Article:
Referring now to FIG. 5, an integrated power semiconductor device 300 according to a second embodiment of the present invention will be described. As illustrated, this power device 300 includes an active device region and an edge termination region which may extend adjacent an outermost edge of a semiconductor substrate containing the power device 300. According to one aspect of this embodiment, the active device region may include a plurality of unit cells which are similar to the unit cells 100 and 200 of FIGS. 2 and 3, respectively. However, to improve edge termination characteristics, an edge termination trench is provided in the edge termination region and a uniformly thick first field plate insulating region 134 is provided which lines the sidewalls and bottom of the edge termination trench. A field plate 136, comprising a material such as N-type polysilicon, is also provided on the first field plate insulating region 134. In addition, a second field plate insulating region 138 is provided on the first face and this second field plate insulating region overlaps the first field plate insulating region 134. To complete the field plate structure, a field plate extension 140 is provided. This field plate extension 140, which is electrically connected to the field plate 136, is provided on the second field plate insulating region 138 and extends opposite the face of the substrate, as illustrated. This field plate extension 140 may also comprise N-type polysilicon. The field plate 136 is also preferably connected to the source electrode 128 b or gate electrode 126.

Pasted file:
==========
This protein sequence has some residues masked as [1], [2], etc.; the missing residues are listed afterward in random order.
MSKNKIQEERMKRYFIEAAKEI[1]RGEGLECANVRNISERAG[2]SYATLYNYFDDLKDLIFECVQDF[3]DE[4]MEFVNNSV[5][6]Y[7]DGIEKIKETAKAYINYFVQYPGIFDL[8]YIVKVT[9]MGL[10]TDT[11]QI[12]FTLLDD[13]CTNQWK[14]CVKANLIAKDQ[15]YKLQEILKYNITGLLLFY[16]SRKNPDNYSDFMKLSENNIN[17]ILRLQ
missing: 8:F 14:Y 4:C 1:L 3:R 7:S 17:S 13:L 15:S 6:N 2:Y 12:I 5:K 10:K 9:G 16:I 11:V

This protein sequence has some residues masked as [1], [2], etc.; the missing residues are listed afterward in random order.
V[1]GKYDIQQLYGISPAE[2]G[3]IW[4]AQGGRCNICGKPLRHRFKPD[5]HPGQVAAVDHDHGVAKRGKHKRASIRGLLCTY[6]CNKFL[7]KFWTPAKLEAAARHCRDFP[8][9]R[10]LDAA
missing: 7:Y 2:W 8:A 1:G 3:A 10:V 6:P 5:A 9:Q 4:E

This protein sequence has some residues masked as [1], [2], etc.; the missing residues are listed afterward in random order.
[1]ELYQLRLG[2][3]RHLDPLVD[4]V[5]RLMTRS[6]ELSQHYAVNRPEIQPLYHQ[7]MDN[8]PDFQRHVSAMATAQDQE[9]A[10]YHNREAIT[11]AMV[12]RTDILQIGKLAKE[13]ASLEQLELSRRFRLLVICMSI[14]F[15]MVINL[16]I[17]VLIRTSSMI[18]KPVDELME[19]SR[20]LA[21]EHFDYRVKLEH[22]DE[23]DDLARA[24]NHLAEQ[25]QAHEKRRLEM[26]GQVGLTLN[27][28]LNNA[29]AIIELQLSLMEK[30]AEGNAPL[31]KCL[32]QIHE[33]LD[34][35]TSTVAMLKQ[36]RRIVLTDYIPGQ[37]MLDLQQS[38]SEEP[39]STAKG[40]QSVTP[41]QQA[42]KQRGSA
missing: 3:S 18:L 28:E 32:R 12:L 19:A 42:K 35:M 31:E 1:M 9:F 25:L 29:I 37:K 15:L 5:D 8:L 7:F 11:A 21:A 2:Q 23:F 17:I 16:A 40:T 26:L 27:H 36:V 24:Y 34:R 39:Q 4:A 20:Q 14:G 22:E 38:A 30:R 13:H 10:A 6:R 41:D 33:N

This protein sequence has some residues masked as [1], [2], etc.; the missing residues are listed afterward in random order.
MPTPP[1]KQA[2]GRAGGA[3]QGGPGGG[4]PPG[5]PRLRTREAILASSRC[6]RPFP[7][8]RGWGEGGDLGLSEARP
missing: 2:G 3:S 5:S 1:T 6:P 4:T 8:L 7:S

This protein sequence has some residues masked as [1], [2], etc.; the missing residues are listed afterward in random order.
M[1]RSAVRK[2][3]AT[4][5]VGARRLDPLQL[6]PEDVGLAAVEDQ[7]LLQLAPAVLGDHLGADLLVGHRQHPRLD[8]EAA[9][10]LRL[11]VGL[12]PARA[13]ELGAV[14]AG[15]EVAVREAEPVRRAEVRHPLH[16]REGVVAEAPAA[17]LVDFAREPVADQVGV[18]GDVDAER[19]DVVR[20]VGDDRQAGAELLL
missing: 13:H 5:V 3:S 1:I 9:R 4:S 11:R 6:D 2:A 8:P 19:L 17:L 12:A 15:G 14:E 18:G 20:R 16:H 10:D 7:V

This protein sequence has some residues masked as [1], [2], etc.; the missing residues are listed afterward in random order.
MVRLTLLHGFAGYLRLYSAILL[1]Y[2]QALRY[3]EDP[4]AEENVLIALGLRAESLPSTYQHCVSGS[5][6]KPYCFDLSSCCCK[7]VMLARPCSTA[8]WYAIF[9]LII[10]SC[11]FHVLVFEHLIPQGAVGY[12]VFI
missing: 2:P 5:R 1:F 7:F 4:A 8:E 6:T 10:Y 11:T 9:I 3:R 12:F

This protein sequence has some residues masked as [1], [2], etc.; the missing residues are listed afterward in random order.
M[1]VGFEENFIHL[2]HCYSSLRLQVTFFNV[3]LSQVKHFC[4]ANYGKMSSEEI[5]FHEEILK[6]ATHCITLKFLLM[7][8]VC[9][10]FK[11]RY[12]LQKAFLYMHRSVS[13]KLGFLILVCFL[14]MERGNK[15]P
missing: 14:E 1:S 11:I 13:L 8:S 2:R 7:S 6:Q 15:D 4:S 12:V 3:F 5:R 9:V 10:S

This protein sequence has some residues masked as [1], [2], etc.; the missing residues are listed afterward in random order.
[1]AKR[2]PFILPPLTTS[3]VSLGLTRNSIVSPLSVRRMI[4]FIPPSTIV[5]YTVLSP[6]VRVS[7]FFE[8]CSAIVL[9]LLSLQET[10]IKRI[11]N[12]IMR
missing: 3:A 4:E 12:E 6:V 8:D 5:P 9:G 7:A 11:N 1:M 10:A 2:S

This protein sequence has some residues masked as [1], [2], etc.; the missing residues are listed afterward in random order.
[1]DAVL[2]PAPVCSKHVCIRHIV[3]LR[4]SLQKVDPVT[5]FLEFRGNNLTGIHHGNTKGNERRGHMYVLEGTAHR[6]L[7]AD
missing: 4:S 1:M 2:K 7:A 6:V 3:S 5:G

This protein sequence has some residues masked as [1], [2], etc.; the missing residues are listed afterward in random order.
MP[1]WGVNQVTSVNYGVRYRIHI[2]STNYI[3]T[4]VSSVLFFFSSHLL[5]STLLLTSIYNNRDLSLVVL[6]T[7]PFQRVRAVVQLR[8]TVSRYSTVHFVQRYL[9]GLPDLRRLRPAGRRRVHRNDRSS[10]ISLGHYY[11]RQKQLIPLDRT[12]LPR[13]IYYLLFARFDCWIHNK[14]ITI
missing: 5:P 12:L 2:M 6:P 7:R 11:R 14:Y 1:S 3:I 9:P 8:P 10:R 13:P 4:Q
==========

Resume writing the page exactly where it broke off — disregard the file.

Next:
To improve the edge termination and breakdown characteristics of the integrated power device 300 even further, the edge termination trench is preferably positioned so that a transition mesa region is defined between opposing sidewalls of the edge termination trench and the trench corresponding to the outermost unit cell of the device 300. However, unlike the mesa regions which are defined between trenches within the active device region of the integrated power device 300, the transition mesa region is preferably formed to be devoid of a source region of first conductivity type. Instead, a preferred breakdown shielding region 117 of second conductivity type (e.g., P-type) is provided. The breakdown shielding region 117 may be formed at the same time the base region 116 is formed, for example. However, as illustrated best by FIG. 6 which is a cross-sectional view of an integrated power semiconductor device 300′ according to a third embodiment of the present invention, the breakdown shielding region 117′ may also be formed deeper (and more highly doped) than the base region 116 to further increase the likelihood that avalanche breakdown will occur in the transition mesa region instead of within the active region. The use of breakdown shielding regions to improve the breakdown characteristics of power semiconductor devices is also described in commonly assigned U.S. application Ser. No. 09/167,298, filed Oct. 6, 1998, entitled “Rugged Schottky Barrier Rectifiers Having Improved Avalanche Breakdown Characteristics”, the disclosure of which is hereby incorporated herein by reference.